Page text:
You read the latest book, bought the “right” foods and made sure to follow all of the rules, but you aren’t seeing the expected results. You think once again, “Why can’t I do this?” The more important question is: why isn’t the diet working for you? Before you throw in the diet towel and claim defeat, read on to see just why it was unsuccessful and how you are going to turn that “failure” into a triumph.
The Diet Mismatch
Most of the time, when a diet doesn’t work, we consider it a failure, think about how we couldn’t do it. Many times, however, it is simply a diet mismatch–doomed from the start as an individual aligns themselves with the wrong diet partner.
Think about it. Did the diet require you to have a particular meal every day for lunch that can’t possibly be eaten at work? Or was it all about “meals” that come from boxes, bars or shakes? When we are following a diet that is an unnatural fit for us, we are sure to put an end to it as fast as possible, to get back to our “normal way” of life.
Bottom line: The diet you follow has to make sense for you and fit your lifestyle. If your diet “failed” because it didn’t seem to work for you, hang on to the pieces that did and customize it to create a plan that you will be successful at.
You’re Social: Your Diet was Not
How many times have you followed a diet that had you scared to eat out or dine at a friend’s house for fear they wouldn’t have anything you could eat? Put simply–this doesn’t work. Before you know it, you have days you are “on” and “off” your diet. Not only does this prevent momentum from being built, but it is unlikely to lead to positive results. If you align your new way of eating with being isolated and restricted to only certain foods (read: no carbs) then you are unlikely to view it as a long term diet relationship.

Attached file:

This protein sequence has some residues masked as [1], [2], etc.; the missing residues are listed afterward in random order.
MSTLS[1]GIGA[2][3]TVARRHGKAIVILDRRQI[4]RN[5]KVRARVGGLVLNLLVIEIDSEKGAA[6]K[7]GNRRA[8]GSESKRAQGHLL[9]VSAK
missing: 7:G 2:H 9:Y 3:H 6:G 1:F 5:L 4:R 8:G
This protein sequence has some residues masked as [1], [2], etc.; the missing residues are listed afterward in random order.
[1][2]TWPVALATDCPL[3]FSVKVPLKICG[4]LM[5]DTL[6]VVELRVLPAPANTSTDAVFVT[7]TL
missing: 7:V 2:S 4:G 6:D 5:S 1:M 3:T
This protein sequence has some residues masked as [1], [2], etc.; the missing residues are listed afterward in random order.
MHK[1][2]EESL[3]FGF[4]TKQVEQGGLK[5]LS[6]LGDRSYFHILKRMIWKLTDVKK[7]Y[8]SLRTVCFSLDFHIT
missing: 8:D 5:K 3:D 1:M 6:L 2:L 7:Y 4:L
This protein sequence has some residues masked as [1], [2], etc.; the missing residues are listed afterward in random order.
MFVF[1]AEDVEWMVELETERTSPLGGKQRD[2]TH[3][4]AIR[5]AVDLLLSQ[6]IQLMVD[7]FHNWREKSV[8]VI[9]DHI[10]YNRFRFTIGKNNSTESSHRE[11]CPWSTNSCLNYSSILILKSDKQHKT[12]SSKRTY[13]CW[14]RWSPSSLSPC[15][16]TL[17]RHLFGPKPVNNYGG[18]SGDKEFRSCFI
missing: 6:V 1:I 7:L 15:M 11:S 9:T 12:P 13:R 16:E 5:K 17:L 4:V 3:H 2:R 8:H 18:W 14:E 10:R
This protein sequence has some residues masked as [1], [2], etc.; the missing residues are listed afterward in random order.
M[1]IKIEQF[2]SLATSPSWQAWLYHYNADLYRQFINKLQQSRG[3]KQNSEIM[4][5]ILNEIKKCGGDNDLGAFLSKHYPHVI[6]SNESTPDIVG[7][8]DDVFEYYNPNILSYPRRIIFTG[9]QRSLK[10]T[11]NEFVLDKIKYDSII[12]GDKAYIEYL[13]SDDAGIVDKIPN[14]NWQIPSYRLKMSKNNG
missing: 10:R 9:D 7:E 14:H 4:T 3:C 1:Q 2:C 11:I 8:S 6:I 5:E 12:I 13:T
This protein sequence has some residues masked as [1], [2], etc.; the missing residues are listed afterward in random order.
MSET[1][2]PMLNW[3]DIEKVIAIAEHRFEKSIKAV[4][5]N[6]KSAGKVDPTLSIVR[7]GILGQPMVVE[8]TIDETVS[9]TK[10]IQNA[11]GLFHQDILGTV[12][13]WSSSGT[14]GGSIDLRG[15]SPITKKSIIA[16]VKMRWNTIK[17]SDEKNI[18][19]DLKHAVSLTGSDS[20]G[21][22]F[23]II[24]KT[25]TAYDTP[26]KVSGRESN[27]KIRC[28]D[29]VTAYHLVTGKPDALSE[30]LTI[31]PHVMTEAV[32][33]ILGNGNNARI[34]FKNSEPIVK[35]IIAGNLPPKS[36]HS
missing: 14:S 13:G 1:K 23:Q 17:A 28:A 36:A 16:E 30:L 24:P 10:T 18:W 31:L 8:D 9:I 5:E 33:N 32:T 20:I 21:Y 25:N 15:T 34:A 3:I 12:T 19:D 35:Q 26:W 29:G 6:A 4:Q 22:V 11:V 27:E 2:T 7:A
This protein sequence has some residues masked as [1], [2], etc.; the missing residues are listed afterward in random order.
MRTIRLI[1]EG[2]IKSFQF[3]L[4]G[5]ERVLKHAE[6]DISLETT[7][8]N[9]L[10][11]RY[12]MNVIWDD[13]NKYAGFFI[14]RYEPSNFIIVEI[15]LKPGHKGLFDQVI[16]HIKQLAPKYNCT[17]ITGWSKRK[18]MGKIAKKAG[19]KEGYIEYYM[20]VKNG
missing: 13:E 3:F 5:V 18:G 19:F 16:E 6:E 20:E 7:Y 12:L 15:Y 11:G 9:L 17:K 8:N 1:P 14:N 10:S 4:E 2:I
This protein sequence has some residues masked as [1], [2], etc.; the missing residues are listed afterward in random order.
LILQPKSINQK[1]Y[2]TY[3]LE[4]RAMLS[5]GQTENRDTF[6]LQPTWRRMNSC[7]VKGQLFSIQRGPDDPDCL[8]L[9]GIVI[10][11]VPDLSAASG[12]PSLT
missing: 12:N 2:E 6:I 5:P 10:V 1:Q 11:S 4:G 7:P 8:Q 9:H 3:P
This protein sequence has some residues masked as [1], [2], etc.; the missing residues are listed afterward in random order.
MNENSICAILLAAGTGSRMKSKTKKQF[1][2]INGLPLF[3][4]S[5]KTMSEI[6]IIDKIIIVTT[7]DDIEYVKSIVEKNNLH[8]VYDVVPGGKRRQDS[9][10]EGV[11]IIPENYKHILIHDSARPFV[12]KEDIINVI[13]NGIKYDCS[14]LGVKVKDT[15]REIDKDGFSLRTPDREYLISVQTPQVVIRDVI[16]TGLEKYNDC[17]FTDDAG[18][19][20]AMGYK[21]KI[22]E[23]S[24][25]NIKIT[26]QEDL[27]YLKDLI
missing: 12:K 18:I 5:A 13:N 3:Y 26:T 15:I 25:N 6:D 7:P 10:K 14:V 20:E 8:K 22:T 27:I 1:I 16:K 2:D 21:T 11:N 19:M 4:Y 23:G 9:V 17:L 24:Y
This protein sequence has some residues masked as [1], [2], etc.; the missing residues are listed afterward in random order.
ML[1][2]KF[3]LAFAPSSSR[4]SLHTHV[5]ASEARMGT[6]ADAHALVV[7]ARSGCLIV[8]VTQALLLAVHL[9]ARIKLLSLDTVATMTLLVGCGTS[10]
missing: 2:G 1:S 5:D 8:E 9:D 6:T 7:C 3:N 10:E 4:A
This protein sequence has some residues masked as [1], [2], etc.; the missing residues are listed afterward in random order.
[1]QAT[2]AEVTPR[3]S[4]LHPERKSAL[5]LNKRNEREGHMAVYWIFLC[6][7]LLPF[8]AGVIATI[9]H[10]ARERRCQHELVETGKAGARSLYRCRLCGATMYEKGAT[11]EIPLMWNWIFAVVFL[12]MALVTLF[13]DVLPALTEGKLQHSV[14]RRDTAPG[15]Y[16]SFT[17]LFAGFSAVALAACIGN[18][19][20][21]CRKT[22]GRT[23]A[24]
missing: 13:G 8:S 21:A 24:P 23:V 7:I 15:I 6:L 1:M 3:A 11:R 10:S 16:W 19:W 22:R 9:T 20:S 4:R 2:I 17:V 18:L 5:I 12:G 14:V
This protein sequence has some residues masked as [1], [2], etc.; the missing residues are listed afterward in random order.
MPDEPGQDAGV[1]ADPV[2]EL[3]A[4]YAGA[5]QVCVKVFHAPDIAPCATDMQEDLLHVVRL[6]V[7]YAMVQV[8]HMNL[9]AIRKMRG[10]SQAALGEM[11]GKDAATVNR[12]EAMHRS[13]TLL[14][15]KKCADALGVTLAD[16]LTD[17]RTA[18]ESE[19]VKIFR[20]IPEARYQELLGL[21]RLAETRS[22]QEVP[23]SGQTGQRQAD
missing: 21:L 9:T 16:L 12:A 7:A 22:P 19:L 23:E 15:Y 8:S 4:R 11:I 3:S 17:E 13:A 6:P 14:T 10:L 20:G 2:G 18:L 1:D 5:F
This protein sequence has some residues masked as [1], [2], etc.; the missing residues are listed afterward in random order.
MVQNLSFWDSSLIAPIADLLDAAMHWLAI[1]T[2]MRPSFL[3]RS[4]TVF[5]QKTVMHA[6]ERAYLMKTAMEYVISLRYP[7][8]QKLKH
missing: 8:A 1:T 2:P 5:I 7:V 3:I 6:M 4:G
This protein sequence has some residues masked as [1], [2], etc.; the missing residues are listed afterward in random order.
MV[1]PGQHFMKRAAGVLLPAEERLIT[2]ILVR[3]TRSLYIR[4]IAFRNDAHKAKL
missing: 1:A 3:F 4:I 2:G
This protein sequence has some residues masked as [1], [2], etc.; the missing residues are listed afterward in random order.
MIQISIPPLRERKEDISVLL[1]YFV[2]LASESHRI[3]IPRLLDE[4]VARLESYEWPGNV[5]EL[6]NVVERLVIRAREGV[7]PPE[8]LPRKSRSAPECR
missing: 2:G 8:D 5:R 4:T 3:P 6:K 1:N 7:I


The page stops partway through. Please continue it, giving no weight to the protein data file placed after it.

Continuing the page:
Bottom line: A successful diet embraces a variety of foods and teaches you how to enjoy those foods in the right portions, at the right times and for the right reasons. If there are foods that you just can’t seem to eat without overeating, ask yourself why. Usually, it is the foods that we have labeled as “bad” that we want more of. When all foods are “in,” they lose the power to be so appealing.
You’ve Said Goodbye to Your Favorite Foods
It seems so simple and yet so many people make this mistake. In order to follow a healthful diet, they give up many of their favorite foods. The range of these foods is broad, but the thing they all have in common is that they are well-loved foods. Why would you think a complete and healthy life can exist without them? Your favorite foods need to be “in” or you will want to be “out.” Of course, this doesn’t mean you can eat all of your deeply desired foods every day, but it does mean that you can and should eat them…sometimes.
Bottom line: It comes down to your definition of a “healthful” diet. For me, it is a diet that is well balanced, enjoyable, makes you feel healthy and complete…and is enjoyable too. Too many people align a “healthful” diet with one that isn’t pleasurable and this leads to the moment when it’s rejected. Make room for your favorite foods, but acknowledge that if they are decadent, not heart-healthy or are indulgent then they shouldn’t be consumed every day.
By the Way…It’s not a Diet
If you don’t want to fail at a diet, don’t follow one. Push aside the diet books and stop buying the boxes, bars and shakes. Take a moment to evaluate your readiness. Consider if it is the right time for you to incorporate positive changes into your life and start there. Set realistic goals and begin working toward them; start small and you will no doubt be successful.
Bottom line: Too often we start a new diet simply because our friend is doing it or a media personality told us to. The missing key is often the critical self reflection on what makes sense for you and what you can benefit from changing. For example, if you hit the vending machine every afternoon or return to your company cafeteria for a cookie, that is a habit to change. If your daily beverage choice is calorie-loaded, it is worth working toward a goal that changes that. Your journey toward better eating is just that…a journey. View it as a new way of life rather than a diet and you will want to stay on your new path toward wellness.